- July 20, 2012 at 10:16 pm
CS6 on Win7 64bit Ultimate. If I render long previews or export through Media Encoder the nVidia shuts down after a few hundred frames and I have to do a cold boot and start-up through Windows Restore to wake it back up. Managed to get some output last night by turning off GPU use for the project (Mercury Playback Engine), so suspected driver issue. Upgraded from 275.89 to 276.14 but that did not fix it. What version drivers are folks using for CS 6? Are there any diagnostic utilities out there to test the health of the Q4000 hardware?
Thanks in advance . . .
Case – LIANLI® PC-P80 Aluminum ATX
Power Supply – 1200W Cooler Master™ Silent Pro Gold
Motherboard – EVGA® Classified Super-Record-2 SR-2
CPU – 2x Six-Core Intel® Xeon® X5670 2.93GHz
RAM – 24 GB DDR3-1333PC3-10600 ECC Registered 72bit Triple Rank Interleave
Audio Monitors – Avid 2x M-Audio AV 40
GPU – nVidia® Quadro® 4000
System Drive – 2 TB Seagate Barracuda XT 6.0Gb/s 64MBCache
Raid Controller – LSILogic® SATA6/SAS 9240-8i 6Gb/s 8 Channels Int. RAID PCIe RAID 0/1/5/10/50and JOBD Ctrl.
Raid 5 Array – 5x 2 TB Seagate Barracuda XT 6.0Gb/s 64MBCache
OS – Microsoft® Windows® 7 Ultimate Edition 64Bit
BlueRay Burner+DVD+RW/DL/+R-R/CD-RW Double Media 25/50GB 2xwr/4xrd/12x
Adobe CS 6.0 Production Premium
- July 23, 2012 at 12:49 am
You could try the premier pro benchmark project and see if it craps out rendering that…
I have nothing to do with those folks, I just found their site very helpful as I’ve been upgrading my older dual Xeon quad core system…
I also have the quadro 4000, just upgraded from a quadro 3700
- July 29, 2012 at 5:38 am
When your computer monitor is “TCO’ 03 power management compatible,” it means your monitor will go into “sleep” mode whenever it detects there is no movement of the mouse or keyboard after a measured amount of time. The Nvidia Quadro 4000 is also “TCO’ 03 power management compatible” aware. So when the monitor reaches it’s time limit of “no action by the user” moment, it communicates that to the Quadro 4000 and the Quadro literally sends a type of “sleep mode” signal to the monitor. The monitor will appear to not have an image, like it’s turned off, but in fact it is still on. It’s like the backlight of the monitor was turned off. You can tell the monitor went into this “sleep mode” as the computer is still running and in your case still rendering.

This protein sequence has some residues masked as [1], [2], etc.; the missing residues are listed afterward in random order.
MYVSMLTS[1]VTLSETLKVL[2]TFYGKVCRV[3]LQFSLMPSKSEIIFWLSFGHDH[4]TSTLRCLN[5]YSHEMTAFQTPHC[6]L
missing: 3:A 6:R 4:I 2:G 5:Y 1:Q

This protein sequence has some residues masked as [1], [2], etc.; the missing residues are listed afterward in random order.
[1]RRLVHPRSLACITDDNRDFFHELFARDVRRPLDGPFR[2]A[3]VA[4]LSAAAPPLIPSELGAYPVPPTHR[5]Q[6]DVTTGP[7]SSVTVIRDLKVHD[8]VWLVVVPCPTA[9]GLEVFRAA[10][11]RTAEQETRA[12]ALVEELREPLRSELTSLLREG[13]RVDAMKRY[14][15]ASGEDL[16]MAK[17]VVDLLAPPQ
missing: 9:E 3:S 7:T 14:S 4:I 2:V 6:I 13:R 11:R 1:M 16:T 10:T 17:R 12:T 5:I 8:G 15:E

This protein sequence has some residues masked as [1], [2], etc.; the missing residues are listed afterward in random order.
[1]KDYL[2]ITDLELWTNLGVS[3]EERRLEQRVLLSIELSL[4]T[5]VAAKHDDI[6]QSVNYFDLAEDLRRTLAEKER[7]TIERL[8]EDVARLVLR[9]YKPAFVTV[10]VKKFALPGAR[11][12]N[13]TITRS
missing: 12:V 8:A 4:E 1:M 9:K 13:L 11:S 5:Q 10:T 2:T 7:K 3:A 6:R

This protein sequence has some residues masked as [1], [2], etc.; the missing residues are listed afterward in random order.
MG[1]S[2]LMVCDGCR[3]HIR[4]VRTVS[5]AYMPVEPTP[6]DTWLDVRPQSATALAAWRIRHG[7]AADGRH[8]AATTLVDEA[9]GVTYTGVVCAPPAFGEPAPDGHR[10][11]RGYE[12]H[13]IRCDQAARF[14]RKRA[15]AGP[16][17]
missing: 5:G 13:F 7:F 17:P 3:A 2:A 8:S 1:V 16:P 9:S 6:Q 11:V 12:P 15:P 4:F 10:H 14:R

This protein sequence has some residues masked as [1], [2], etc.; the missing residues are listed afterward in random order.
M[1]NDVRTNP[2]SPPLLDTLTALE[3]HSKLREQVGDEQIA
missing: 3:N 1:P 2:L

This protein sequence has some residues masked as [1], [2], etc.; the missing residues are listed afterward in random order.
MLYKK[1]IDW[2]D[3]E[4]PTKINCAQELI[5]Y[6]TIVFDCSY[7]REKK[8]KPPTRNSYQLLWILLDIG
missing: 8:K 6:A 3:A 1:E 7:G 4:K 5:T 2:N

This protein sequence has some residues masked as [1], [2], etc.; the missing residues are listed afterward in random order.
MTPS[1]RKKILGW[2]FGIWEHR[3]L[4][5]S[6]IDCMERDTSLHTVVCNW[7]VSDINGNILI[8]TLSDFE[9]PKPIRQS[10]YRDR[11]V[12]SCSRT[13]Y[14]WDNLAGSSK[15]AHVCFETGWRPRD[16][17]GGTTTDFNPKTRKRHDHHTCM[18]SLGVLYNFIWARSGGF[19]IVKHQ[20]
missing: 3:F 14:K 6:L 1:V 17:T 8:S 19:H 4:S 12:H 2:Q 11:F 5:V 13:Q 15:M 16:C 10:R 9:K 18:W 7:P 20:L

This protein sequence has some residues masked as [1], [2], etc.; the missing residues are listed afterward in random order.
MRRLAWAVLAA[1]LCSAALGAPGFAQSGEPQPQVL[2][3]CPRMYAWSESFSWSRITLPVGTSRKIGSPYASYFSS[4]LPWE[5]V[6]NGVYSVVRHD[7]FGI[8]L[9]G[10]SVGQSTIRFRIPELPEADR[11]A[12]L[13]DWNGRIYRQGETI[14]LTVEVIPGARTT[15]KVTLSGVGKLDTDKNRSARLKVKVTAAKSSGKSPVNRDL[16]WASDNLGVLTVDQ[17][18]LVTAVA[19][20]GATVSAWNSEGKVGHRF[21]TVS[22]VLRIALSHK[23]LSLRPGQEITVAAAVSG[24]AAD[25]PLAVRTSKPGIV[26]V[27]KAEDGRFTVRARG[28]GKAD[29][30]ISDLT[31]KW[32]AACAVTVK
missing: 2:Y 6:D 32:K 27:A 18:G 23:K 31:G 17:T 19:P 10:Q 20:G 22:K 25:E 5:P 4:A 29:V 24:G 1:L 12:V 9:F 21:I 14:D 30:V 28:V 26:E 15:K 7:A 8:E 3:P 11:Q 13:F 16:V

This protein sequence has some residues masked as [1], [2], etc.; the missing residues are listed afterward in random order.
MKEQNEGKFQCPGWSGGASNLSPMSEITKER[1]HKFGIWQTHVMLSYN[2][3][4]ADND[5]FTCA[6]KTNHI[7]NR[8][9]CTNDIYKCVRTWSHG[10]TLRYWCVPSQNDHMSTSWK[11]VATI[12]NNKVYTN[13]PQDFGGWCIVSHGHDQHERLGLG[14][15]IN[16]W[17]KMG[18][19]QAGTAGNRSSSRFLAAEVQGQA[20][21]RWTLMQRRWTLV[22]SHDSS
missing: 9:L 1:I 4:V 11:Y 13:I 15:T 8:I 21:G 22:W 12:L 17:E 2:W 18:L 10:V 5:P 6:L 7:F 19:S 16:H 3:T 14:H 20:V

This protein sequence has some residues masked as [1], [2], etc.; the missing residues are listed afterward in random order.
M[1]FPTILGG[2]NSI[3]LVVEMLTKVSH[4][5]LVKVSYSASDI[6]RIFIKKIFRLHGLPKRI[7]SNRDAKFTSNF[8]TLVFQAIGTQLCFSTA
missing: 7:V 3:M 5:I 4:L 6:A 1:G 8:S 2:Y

If your monitor is made by Dell, you’ll notice when it goes into the “power management mode” as it states so on the screen ever so often.
The design process to get out of the sleep mode or “power management” was to just move the mouse. BUT, there is a software bug in the Nvidia Driver that does not allow the Nvidia Quadros to quickly “wake up the monitor.” In fact the Driver may fail to actually wake up the monitor at all (depends on the Nvidia driver being used.) In that case, you’ll just have to press the On/Off button of the computer so it gracefully exits windows.
So how do you overcome this limitation?
1) Connect another monitor to the motherboard VGA out, so you can continue to see what goes on after you discover the Nvidia Quadro has gone into the “power management” subroutine. If you have an old Tube ViewSonic monitor somewhere, those work great with motherboard VGA outs. (This of course implies you’ve not turned off in BIOS the VGA out of your motherboard.)